We received a letter the other day that offered yet another sad example of the slow but steady coarsening of our culture.
It was directed at one of our elected officials, and it was vitriolic and venomous, to say the least. It started out heated and harsh and quickly descended to crass and crude.
We rejected the letter, only later to put up with an equally malicious and mean-spirited phone conversation with the angry author.
Coincidentally — or maybe not so — the next morning I found myself reading from the Bible's book of Proverbs. I'm always struck at how these words of wisdom ring true today, nearly 3,000 years after they were written by Solomon. And on this particular morning, I was struck at how they tied in to what happened the day before, and what is happening more and more, not just in the paper's interactions with readers but in everyday people's everyday conversations.
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Time and time again, this piece of Scripture deals with the power of words — and the fact that what we say or write probably affects more people in more ways than anything else we do.
You don't have to be a Bible reader or believer to see the truth in such proverbs as:
"He who guards his mouth and his tongue keeps himself from calamity."
"A gentle answer turns away wrath."
"A word aptly spoken is like apples of gold in settings of silver."
"The tongue that brings healing is a tree of life, but a deceitful tongue crushes the spirit."
"Pleasant words are a honeycomb, sweet to the soul and healing to the bones."
A brief commentary I read suggested what we say (and, I would add, write) falls into four categories.
First, there's the controlled tongue, which thinks before speaking (or e-mailing), knows when to stay silent and offers sound advice.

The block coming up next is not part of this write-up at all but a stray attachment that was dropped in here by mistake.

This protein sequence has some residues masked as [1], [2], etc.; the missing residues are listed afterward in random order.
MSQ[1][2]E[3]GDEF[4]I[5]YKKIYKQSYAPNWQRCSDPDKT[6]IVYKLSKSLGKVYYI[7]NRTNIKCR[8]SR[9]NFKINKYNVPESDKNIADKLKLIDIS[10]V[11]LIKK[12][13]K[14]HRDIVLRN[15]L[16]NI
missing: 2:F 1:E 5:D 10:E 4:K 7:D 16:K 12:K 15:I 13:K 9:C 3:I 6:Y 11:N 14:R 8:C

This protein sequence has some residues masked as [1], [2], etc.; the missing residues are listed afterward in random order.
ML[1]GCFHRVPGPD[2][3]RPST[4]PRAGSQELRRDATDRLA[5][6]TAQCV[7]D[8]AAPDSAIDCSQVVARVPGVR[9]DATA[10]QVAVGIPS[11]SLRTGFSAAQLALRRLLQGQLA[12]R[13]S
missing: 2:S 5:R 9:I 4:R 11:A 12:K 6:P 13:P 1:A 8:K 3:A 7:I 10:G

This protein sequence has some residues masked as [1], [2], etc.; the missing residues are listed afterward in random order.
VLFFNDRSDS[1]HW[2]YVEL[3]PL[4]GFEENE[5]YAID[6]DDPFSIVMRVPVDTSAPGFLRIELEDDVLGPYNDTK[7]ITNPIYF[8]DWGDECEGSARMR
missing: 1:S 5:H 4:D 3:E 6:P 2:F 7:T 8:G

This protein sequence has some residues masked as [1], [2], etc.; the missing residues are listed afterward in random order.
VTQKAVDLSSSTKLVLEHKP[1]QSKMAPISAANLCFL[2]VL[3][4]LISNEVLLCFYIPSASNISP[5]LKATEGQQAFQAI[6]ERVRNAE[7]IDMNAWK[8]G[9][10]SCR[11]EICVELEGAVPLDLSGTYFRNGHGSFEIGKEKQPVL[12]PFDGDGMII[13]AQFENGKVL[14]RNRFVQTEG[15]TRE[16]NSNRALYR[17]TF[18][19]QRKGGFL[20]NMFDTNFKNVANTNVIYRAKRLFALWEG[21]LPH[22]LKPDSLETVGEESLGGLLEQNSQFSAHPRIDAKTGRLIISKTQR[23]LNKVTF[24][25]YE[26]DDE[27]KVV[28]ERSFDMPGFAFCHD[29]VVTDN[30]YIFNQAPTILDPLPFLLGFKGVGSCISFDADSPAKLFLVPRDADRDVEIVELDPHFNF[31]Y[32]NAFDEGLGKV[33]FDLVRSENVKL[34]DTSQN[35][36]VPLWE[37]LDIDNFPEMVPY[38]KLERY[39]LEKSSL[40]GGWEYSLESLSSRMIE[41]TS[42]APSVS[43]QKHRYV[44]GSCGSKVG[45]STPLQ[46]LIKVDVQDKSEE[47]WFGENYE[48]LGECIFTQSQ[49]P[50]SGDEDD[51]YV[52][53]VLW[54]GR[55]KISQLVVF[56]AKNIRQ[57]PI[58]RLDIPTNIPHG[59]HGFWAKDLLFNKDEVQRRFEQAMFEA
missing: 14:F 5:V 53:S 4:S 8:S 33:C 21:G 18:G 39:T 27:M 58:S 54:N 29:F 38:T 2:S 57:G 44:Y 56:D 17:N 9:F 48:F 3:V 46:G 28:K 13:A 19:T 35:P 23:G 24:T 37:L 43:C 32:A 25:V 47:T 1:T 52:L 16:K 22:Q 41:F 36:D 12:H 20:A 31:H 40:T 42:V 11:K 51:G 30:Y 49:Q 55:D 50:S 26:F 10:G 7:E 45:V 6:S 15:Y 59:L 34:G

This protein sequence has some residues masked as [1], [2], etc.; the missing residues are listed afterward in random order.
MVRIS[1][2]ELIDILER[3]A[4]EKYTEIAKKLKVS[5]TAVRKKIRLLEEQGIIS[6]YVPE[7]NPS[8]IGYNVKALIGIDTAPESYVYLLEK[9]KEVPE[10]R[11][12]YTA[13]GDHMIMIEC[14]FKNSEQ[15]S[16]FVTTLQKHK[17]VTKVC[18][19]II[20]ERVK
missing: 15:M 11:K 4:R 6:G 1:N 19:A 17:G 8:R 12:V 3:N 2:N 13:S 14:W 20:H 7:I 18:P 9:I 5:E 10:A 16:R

Then there's the caring tongue, which speaks truthfully but tactfully, with a constructive goal of encouraging and improving.
Then there's the conniving tongue, which speaks with wrong motives and uses gossip, rumors and slander to twist the truth.
And finally, there's the careless tongue, which utters lies, curses and hot-tempered words that lead to damage and destruction.
It seems to me that we're hearing more and more these days from conniving and careless tongues, whether it's in political debate, civic dialogue or personal relationships.
That's a shame, because what we really need — especially in these stressed-out times — are more and more controlled and caring tongues.
At The Bee, we've always championed citizens' First Amendment rights, including that of free speech.
As part of that, we provide a forum for public discussion, in both print and online, in that gives considerable latitude for people to express their views — and even to have spirited disagreements.
It's hard for that discussion to be meaningful and productive when coarseness and crassness turn it into more of a locker room conversation.
We believe that even the most pronounced differences of opinion can be expressed in civilized and courteous ways.
So, if you submit a letter that's filled with personal attacks and poor taste, don't expect it to be printed. If you choose to clean it up and resubmit it, we'll consider it. Otherwise, it'll end up with the rest of the trash.
Vasché can be reached at firstname.lastname@example.org or 578-2356.